Designated as the capital and the largest city in the US State of Oklahoma, Oklahoma City, or more formally the City of Oklahoma City (OKC), is a major metropolitan area. Furthermore, of the Southern States, it is the 8th largest and the 20th largest by population on a national scale. A booming economic center, Oklahoma is easily accessible from Texas and Mexico, which further adds to its appeal for commerce and tourism. There is something for everyone in Oklahoma City. One must consider checking out the Frontier City Amusement Park, Oklahoma City Zoo, Myriad Botanical Gardens, and countless museums, or spend a relaxing day at one of the city’s lakes and parks.
By surface area, Oklahoma City is the 8th largest city and extends into Cleveland, Oklahoma, Canadian and Pottawatomie Counties. It is so vast that it expands into two of Oklahoma’s ecoregions. With keen eyes, visitors will notice the Sandhill Stones region that showcases blackjack oak and post oak among subtle hills. While in the north and northeast are features of the Cross-Timbers regions. The 440- mile long North Canadian River dissects the city into north and south. More so, several lakes serve as areas for outdoor recreation and wildlife viewing. Of these bodies of water are; Lake Hefner, Lake Overholser, and Lake Stanley Draper. Of nearby substantial cities, Edmond is about 14 miles north, Moore is about 10 miles south, and Tulsa is about 105 miles northeast. As for day trips, Great Salt Plains State Park is about 135 miles northwest, Alabaster Caverns is about 155 miles northwest, and Wichita Mountains National Wildlife Refuge is about 100 miles southwest.
According to the Köppen Climate Classification, Oklahoma City has a humid subtropical climate. It experiences hot, humid summers and cold, windy winters. There is an annual average temperature of 62.0 °F. Overall, July is the warmest month with a high of 92.9° F, and January is the coldest with a low of 27.0 °F. Of the 79.1 days that produce precipitation, there is an annual rainfall of 35.6 inches and snowfall of 5.8 inches. On average, 231 days of sunshine comprise a median UV Index of 5.1.
Oklahoma City is situated in an area known as Tornado Alley. Hence it is more prone than any other location to these severe weather events. Since tornado events were first recorded in the 1890s, Oklahoma City has been struck by 13 tornadoes. Of these, 11 were F4 (Fujima Scale) or higher. From May 2nd to May 8th, 1999, 60 tornadoes devastated central Oklahoma. Among these, the Bridge Creek-Moore tornado would become the highest recorded wind speed on Earth caught by Doppler. On May 3rd, an F5 tornado developed in Grady County and strengthened to an F5 before impacting Moore and southern Oklahoma City. Overall, it traveled 35 miles over 85 minutes, killed 36, and caused 1.6 billion in damages.
During the Land Run of 1889, settlers claimed unassigned territory that had previously belonged to the Native Americans, who had been stripped of the land after siding with the Confederacy during the Civil War. Some 10,000 settlers showed up to make land claims, and the population rapidly exploded. After Oklahoma became a state, the city surpassed the then territory capital, Guthrie. As a result, Oklahoma City became the new capital. Jumping forward to the 1930s, the discovery of oil appealed to many and attracted jobs from Chicago, Nebraska, and Omaha. After World War II, several highways were constructed, leading to a decline in the population, with former residents flocking to the newly established suburbs. The 1990s saw Oklahoma City undergo a major redevelopment, with the addition of the Chickasaw Bricktown Ballpark and home to the Oklahoma City Dodgers, a convention center, a civic center, and water canals for water taxis.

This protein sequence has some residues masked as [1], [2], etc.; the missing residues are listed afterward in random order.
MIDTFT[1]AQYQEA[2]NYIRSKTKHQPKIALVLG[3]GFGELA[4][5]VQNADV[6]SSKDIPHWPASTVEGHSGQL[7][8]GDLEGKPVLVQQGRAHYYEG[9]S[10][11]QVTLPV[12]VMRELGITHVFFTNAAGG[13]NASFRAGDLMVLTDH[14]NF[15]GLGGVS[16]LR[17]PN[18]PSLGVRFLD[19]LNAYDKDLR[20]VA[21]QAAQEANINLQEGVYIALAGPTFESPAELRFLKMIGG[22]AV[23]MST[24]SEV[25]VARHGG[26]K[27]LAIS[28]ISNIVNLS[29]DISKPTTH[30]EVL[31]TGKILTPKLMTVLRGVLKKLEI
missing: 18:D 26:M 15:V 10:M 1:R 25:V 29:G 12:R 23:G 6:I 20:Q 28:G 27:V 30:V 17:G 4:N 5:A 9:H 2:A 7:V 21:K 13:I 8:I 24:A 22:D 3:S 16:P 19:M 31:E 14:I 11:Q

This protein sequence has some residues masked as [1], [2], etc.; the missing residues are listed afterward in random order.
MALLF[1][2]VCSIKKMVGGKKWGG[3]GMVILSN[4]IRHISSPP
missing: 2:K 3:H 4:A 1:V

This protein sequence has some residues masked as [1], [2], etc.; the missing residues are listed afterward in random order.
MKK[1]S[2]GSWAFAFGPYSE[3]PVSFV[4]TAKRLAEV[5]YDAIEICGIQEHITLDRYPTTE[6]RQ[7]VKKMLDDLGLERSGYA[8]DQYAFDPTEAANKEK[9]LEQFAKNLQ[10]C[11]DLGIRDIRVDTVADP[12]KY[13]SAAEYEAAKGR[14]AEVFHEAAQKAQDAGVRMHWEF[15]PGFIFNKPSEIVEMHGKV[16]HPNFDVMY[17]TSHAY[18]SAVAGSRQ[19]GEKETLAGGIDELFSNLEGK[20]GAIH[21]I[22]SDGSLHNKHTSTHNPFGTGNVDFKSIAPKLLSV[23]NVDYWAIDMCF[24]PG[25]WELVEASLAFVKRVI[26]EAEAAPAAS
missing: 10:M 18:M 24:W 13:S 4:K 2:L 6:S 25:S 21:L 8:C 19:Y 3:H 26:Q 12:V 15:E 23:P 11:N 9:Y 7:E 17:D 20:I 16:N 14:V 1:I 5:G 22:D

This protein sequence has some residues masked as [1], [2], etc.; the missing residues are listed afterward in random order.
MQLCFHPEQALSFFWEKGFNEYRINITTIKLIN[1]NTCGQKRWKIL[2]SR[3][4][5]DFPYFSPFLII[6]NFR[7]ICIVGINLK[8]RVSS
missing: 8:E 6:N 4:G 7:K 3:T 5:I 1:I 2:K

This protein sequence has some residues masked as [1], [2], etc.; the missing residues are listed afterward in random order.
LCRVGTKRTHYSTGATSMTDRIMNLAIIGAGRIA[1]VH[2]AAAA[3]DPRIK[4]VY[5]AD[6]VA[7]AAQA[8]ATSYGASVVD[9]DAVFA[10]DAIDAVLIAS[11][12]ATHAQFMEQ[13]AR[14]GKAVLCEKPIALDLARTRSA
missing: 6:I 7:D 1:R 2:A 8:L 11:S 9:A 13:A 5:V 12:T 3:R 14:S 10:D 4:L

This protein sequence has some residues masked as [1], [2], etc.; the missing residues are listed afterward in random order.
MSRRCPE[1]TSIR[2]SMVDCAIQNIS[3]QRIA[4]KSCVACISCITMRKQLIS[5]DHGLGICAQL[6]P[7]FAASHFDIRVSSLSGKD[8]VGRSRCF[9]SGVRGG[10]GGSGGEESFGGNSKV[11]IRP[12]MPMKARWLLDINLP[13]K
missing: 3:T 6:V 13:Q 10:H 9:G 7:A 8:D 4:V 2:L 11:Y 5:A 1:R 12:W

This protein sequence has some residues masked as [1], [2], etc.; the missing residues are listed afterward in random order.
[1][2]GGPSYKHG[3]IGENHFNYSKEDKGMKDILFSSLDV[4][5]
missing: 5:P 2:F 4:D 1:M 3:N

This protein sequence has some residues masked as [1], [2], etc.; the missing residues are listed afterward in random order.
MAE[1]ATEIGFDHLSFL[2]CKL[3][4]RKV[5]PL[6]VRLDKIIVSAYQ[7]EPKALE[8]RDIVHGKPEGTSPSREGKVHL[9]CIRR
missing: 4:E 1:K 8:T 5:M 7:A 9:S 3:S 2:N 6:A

The latest US Census reported that Oklahoma City had a population of 701,266 residents. Expanding over an area of 1,607.76 sq. km, there is a population density of 437.85 people per sq. km. Of the population, there is a median household income of $77,896, with 15.20% living below the poverty line. As for cultural or racial background: 65.89% were identified as white, 14.39% were African American, 7.91% were of two or more races, 4.41% were Asian, 4.33% were of another race, 2.94% were Native American, 0.12% were Native Hawaiian or Pacific Islander.
Of the 317,000 people employed in Oklahoma City, 42,906 work in healthcare and social assistance, 38,815 work in retail trade, and 26,830 work in accommodations and food services. The top-earning jobs come from the following sectors: mining, quarrying, oil and gas extraction made $80,641; agriculture, forestry, fishing, hunting, and mining made $69,649; and utilities made $67,976.
Whether you are looking for an activity indoors or something to intrigue young minds, this museum is the perfect place to visit. With 28,000 Western and Native American artifacts, the museum contains many art pieces and stills depicting local and state history. The museum also houses the biggest collection of rodeo memorabilia with barbed wire, saddles, photography, and early trophies.
No trip to the state capital would be complete without seeing the Capitol building. Step foot into the only State Capitol building that sits on active oil rigs. Highlights include a tour of the Greco-Roman building, some of the 650 rooms, the dome, and insight into its intriguing history and pathway to becoming the capital.
The largest city in Oklahoma State has an enticing history, a bustling metropolis, and cosmopolitan culture that magnetizes many from all over. With many attractions and natural draws, there is at least one area of interest for all preferences. But enough said the best way to take Oklahoma City’s offerings is to plan a trip and see it yourself.
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